3. The techniques used in the lab
Equally important to the expertise of the lab team is the lab techniques they use. Extend Fertility uses the most advanced and successful egg freezing method, created to ensure a near 100% egg survival rate. But what does that really mean?
There are two methods used for egg cryopreservation, or freezing: slow freezing and vitrification. The latter is a much more effective form of “flash freezing” that reduces the chance that damaging ice crystals will form inside the egg. Vitrification is undoubtedly a superior method, with studies indicating egg survival rates (meaning the percentage of eggs that are still viable after they’re thawed) increase from 61% with slow freezing to 91% or more with vitrification.
And even within vitrification, there are differences in protocol—the exact procedure that the lab team uses to freeze the eggs—that can affect success rates. In the Extend Fertility lab, for example, we use the Cryotec method, a specific set of strict protocols developed by Dr. Masashige Kuwayama, long considered the foremost authority on vitrification. Dr. Kuwayama’s method is the most advanced form of vitrification available, with egg survival rates close to 100%.
When choosing an egg freezing clinic, don’t be afraid to ask them about the techniques they use in the lab and their survival rates—as that could make an enormous difference in your egg freezing success.
4. The lab’s equipment and environment
Egg freezing has improved in leaps and bounds over the past decade, thanks primarily to new technology. And because the research behind fertility technology is constantly advancing, it’s really important that fertility labs stay up-to-date and use cutting-edge technology to optimize their patients’ success. At Extend Fertility, we use the most modern, state-of-the-art equipment available in cryopreservation today.
The incubator is just one example. An incubator creates a maximally optimal environment for eggs, with the correct pH, temperature, and oxygen levels—all matched to the natural environment inside the female body. It’s really important for the viability of the eggs that this environment stay as stable as possible and avoid temperature or atmospheric fluctuations. At some labs, they use a large “box incubator” that contains many patients’ eggs; the problem is that, every time the incubator is opened to access a patient’s eggs, the environment inside changes—and because box incubators are larger, it takes longer for their interiors to return to the optimal temperature and pH.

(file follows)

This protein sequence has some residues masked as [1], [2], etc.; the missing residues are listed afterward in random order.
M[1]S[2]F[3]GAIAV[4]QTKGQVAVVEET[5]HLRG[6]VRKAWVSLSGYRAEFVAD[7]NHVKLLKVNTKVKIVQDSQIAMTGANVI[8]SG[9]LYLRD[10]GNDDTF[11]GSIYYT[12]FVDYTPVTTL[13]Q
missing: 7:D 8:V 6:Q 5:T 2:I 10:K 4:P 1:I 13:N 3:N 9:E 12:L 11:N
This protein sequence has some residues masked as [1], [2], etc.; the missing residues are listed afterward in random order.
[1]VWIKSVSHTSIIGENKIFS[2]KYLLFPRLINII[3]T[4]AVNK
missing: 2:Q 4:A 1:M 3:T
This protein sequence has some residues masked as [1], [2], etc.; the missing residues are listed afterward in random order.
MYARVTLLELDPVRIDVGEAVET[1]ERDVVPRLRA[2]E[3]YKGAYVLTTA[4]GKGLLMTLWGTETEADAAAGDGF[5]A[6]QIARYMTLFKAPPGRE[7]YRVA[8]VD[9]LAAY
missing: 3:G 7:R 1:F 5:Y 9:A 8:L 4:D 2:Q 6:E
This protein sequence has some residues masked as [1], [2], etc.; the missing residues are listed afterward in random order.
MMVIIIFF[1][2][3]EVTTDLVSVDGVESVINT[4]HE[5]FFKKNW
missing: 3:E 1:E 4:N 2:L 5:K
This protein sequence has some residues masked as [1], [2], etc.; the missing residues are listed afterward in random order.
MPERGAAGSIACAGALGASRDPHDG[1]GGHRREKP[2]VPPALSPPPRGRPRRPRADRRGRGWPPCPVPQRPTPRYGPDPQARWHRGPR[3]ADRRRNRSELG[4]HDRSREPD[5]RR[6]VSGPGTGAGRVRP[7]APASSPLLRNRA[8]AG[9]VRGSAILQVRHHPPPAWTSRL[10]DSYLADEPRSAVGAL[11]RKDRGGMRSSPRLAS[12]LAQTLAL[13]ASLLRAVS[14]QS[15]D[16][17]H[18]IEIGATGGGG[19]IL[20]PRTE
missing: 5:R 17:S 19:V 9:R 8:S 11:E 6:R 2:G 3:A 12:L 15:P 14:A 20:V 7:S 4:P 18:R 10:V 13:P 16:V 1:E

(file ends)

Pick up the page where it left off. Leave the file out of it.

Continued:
A superior piece of equipment is a benchtop incubator, like we use in our lab. The six small chambers of the benchtop incubator each contain only one patient’s eggs, allowing precise control and stability of the incubator environment. (Another really cool note: in our lab, every surface is warmed to body temperature—a cozy 37ºC—to maintain egg quality no matter where the eggs are in the lab.)
Another important factor is lab air quality. Within the past few years, it’s been confirmed by research that air quality within the fertility lab is a major determinant of success. In a lab that’s not using a highly efficient air filtration system, particles in the air can attach to microorganisms that could potentially damage the delicate cells the embryologists are handling. In our lab, we’ve installed a unique air handling system to remove potentially harmful particulates. Thanks to this system, our lab is a “class 1000” room, which means that there are fewer than 1,000 particles per cubic foot. For reference, the air in an average office building contains between 500,000 and 1 million particles per cubic foot. (Yikes!)
Our lab was, in fact, purpose-built to support effective egg freezing in the cleanest, safest environment possible. We worked directly with our lead embryologist to create a workspace that’s perfect for egg freezing. Think of it as a chef’s mise-en-place—Dr. Ramirez designed the lab to accommodate the workflow she and our other embryologists undertake everyday.
When considering a clinic, inquire about its equipment and lab environment. When was the lab last updated? Does it use a box incubator, or a superior small chamber incubator? How does it ensure air quality? At some facilities—ours included—the embryology team can take interested patients on a lab tour, so they can see this highly specialized equipment and environment with their own eyes.